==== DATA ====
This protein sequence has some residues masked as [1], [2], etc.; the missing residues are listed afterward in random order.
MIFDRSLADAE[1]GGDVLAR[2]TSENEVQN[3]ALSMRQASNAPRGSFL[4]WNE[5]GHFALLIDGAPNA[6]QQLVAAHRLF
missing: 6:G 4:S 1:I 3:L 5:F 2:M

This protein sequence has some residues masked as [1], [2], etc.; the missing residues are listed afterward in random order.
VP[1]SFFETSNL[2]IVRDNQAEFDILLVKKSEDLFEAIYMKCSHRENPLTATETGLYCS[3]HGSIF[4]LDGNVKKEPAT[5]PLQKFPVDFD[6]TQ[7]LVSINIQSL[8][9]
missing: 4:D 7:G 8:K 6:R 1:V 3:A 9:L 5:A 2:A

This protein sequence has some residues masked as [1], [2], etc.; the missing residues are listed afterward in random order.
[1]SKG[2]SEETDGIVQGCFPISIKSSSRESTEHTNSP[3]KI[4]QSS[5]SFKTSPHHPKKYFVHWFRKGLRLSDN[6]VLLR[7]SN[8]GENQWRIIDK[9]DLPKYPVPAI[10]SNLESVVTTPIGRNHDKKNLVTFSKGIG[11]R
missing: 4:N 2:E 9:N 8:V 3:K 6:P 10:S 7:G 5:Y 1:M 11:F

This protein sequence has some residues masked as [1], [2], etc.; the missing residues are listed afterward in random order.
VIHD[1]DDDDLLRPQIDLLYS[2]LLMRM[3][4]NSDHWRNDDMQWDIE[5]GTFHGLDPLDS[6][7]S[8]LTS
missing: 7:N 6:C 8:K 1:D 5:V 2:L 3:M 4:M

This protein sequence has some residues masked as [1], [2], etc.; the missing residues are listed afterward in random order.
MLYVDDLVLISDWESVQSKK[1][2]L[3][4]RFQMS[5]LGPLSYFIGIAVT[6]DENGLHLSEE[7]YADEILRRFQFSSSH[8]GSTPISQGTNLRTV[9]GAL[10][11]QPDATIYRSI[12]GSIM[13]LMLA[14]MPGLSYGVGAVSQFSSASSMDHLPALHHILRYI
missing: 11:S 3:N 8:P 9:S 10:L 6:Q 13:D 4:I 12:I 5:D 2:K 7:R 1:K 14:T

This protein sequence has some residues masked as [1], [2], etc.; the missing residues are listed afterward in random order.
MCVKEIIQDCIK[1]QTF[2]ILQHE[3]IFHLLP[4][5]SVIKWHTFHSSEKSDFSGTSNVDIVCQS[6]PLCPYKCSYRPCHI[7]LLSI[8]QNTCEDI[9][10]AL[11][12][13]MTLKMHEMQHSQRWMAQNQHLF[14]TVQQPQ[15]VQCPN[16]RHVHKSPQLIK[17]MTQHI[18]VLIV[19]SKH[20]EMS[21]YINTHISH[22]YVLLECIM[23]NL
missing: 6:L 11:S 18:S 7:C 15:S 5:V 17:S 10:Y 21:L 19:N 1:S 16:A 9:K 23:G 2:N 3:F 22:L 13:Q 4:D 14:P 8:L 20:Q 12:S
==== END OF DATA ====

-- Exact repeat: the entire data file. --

This protein sequence has some residues masked as [1], [2], etc.; the missing residues are listed afterward in random order.
MIFDRSLADAE[1]GGDVLAR[2]TSENEVQN[3]ALSMRQASNAPRGSFL[4]WNE[5]GHFALLIDGAPNA[6]QQLVAAHRLF
missing: 6:G 4:S 1:I 3:L 5:F 2:M

This protein sequence has some residues masked as [1], [2], etc.; the missing residues are listed afterward in random order.
VP[1]SFFETSNL[2]IVRDNQAEFDILLVKKSEDLFEAIYMKCSHRENPLTATETGLYCS[3]HGSIF[4]LDGNVKKEPAT[5]PLQKFPVDFD[6]TQ[7]LVSINIQSL[8][9]
missing: 4:D 7:G 8:K 6:R 1:V 3:A 9:L 5:A 2:A

This protein sequence has some residues masked as [1], [2], etc.; the missing residues are listed afterward in random order.
[1]SKG[2]SEETDGIVQGCFPISIKSSSRESTEHTNSP[3]KI[4]QSS[5]SFKTSPHHPKKYFVHWFRKGLRLSDN[6]VLLR[7]SN[8]GENQWRIIDK[9]DLPKYPVPAI[10]SNLESVVTTPIGRNHDKKNLVTFSKGIG[11]R
missing: 4:N 2:E 9:N 8:V 3:K 6:P 10:S 7:G 5:Y 1:M 11:F

This protein sequence has some residues masked as [1], [2], etc.; the missing residues are listed afterward in random order.
VIHD[1]DDDDLLRPQIDLLYS[2]LLMRM[3][4]NSDHWRNDDMQWDIE[5]GTFHGLDPLDS[6][7]S[8]LTS
missing: 7:N 6:C 8:K 1:D 5:V 2:L 3:M 4:M

This protein sequence has some residues masked as [1], [2], etc.; the missing residues are listed afterward in random order.
MLYVDDLVLISDWESVQSKK[1][2]L[3][4]RFQMS[5]LGPLSYFIGIAVT[6]DENGLHLSEE[7]YADEILRRFQFSSSH[8]GSTPISQGTNLRTV[9]GAL[10][11]QPDATIYRSI[12]GSIM[13]LMLA[14]MPGLSYGVGAVSQFSSASSMDHLPALHHILRYI
missing: 11:S 3:N 8:P 9:S 10:L 6:Q 13:D 4:I 12:I 5:D 2:K 7:R 1:K 14:T

This protein sequence has some residues masked as [1], [2], etc.; the missing residues are listed afterward in random order.
MCVKEIIQDCIK[1]QTF[2]ILQHE[3]IFHLLP[4][5]SVIKWHTFHSSEKSDFSGTSNVDIVCQS[6]PLCPYKCSYRPCHI[7]LLSI[8]QNTCEDI[9][10]AL[11][12][13]MTLKMHEMQHSQRWMAQNQHLF[14]TVQQPQ[15]VQCPN[16]RHVHKSPQLIK[17]MTQHI[18]VLIV[19]SKH[20]EMS[21]YINTHISH[22]YVLLECIM[23]NL
missing: 6:L 11:S 18:S 7:C 15:S 5:V 17:S 10:Y 21:L 19:N 1:S 16:A 9:K 23:G 2:N 3:F 22:L 13:Q 4:D 14:P 8:L 20:Q 12:S